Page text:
In Fahrenheit 451, Ray Bradbury tells the story of Guy Montag, who lives in a future where books are not allowed.
He works as a fireman, but not one who puts fires out. Firemen in this story start fires. When books are found in a home, they are burned, along with the house they are found in.
Montag's job is to destroy the most illegal of commodities, the printed book, along with the houses in which they are hidden. Montag never questions the destruction and ruin his actions produce, returning each day to his bland life and wife, Mildred, who spends all day with her television “family.”
In this society, people pay little attention to nature or even to each other, for that matter.
Montag enjoys his job. He likes to see things "blackened and changed." He likes the feel of the nozzle in his hands as he floods the house with kerosene, anticipating the pretty orange flame after he flicks the igniter.
Until he meets his young neighbor, Clarisse.
Late one night, Montag exits the subway and walks toward his home. He thinks he hears a whisper, or maybe someone breathing. He turns the corner and sees her.
He says she must be their new neighbor. She says he must be the fireman. He smells of kerosene.
He tells her his wife complains about the smell, that you never quite get rid of it. He says it's nothing but perfume to him.
She asks if that's really how he feels about it.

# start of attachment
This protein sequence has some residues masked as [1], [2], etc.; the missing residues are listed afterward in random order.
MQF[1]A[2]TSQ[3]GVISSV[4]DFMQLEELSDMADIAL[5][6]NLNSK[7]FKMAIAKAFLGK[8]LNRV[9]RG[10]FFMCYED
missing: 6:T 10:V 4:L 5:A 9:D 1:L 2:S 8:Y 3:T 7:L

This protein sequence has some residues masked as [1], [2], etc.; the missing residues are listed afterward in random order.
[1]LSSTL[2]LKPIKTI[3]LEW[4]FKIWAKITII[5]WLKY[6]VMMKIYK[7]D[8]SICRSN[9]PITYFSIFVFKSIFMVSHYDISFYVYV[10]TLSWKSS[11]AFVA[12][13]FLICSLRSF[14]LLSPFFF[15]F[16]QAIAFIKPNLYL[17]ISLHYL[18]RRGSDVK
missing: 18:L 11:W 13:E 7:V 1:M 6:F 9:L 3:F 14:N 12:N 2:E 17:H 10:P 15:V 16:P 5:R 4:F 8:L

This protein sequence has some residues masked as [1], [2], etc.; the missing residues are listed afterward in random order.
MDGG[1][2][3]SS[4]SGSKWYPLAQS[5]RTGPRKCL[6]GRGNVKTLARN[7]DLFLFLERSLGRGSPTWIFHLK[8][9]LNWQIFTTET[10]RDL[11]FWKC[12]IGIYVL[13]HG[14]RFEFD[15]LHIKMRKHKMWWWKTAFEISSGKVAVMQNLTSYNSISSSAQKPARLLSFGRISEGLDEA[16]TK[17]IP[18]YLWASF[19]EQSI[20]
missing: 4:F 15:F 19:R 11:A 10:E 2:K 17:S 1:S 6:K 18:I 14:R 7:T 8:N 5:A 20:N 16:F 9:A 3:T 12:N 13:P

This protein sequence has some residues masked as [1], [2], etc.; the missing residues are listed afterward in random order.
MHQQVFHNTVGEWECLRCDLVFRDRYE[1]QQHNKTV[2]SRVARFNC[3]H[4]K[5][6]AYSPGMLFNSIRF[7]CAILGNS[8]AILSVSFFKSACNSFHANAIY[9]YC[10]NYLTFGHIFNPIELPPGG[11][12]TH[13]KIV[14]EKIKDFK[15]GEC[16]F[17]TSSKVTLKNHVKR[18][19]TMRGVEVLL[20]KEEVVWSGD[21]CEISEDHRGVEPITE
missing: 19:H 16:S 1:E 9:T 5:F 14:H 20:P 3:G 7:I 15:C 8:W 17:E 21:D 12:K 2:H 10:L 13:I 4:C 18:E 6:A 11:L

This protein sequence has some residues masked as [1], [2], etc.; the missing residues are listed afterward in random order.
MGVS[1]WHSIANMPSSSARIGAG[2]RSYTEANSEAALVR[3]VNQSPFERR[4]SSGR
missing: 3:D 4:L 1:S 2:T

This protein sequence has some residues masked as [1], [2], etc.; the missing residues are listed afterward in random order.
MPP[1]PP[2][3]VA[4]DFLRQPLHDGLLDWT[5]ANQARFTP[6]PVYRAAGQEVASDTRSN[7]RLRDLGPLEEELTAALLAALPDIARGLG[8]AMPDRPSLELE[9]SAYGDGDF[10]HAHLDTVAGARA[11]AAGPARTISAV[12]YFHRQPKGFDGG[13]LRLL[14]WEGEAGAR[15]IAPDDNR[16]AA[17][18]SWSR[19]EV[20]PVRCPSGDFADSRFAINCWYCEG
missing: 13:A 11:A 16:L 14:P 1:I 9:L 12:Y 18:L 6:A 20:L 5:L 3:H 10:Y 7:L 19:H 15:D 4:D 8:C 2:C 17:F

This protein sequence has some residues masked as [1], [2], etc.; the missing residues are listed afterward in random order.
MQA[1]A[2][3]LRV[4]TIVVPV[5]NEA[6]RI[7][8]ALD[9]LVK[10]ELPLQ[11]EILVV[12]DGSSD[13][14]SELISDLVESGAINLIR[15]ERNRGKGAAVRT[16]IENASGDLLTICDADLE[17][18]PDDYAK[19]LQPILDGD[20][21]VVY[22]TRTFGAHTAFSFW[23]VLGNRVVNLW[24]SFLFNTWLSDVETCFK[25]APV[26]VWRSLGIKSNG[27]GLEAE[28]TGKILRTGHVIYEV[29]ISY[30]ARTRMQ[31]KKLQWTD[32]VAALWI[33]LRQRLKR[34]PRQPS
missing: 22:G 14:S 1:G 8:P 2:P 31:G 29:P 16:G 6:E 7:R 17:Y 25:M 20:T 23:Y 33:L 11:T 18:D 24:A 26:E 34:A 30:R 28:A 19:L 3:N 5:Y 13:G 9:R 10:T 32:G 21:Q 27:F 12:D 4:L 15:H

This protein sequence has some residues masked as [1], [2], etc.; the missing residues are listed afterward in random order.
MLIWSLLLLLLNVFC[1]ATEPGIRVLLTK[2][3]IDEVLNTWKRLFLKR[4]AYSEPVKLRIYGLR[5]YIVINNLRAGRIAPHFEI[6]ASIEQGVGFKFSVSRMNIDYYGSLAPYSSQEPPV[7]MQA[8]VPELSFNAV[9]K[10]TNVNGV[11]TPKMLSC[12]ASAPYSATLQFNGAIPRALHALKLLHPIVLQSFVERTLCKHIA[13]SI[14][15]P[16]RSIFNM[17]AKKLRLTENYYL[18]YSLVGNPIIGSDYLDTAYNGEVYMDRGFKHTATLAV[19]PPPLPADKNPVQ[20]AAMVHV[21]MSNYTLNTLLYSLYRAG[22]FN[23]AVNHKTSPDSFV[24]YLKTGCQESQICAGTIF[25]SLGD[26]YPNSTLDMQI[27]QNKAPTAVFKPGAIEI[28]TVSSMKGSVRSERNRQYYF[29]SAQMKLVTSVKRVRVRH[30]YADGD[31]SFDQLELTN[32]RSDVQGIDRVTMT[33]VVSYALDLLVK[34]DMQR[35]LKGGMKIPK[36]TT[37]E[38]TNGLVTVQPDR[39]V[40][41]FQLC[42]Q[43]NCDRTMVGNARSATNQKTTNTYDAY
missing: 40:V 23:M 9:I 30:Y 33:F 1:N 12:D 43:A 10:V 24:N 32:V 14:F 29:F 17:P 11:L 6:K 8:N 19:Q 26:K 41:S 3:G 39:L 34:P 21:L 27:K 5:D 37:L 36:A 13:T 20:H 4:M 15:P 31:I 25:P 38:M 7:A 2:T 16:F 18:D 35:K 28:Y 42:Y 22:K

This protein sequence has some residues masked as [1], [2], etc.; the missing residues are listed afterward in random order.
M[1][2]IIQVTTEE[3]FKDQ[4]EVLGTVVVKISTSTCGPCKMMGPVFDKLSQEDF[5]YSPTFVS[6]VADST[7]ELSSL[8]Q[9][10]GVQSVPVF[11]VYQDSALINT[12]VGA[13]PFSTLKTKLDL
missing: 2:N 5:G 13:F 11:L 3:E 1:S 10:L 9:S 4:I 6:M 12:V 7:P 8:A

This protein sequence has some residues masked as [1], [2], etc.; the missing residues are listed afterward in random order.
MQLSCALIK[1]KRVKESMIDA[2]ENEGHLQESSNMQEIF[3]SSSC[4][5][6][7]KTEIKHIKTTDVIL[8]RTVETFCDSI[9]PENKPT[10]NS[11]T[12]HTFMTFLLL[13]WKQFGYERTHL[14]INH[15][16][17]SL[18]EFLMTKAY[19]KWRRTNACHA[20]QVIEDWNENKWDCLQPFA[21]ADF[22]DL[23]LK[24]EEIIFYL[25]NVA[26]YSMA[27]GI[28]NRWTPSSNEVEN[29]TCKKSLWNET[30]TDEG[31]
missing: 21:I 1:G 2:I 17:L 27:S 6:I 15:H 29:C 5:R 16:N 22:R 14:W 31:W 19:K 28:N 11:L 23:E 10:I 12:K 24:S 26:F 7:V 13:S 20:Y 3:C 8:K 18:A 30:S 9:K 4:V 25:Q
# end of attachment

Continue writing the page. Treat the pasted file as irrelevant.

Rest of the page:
They walk together and continue their conversation. She talks of things not usually discussed. About her family. About her uncle who talks of another time.
Montag tells her she thinks too many things.
As they part, she asks him if he's happy. He laughs and calls the question nonsense.
He walks on toward his home. He's not laughing now.
Something about their conversation disturbs him. He's not happy. He admits it to himself. He's not happy. He has only pretended to be.
Montag enters his house to find that his wife Mildred has taken an overdose of sleeping pills. He calls Emergency Hospital.
Two men are working to save Mildred's life. Neither is an M.D. Montag asks why an M.D. wasn't sent from Emergency.
They tell him they get these kinds of cases eight or ten times a night. They say they got so many a new machine was built so an M.D. was not needed.
It seems Montag is not the only unhappy one in this society.
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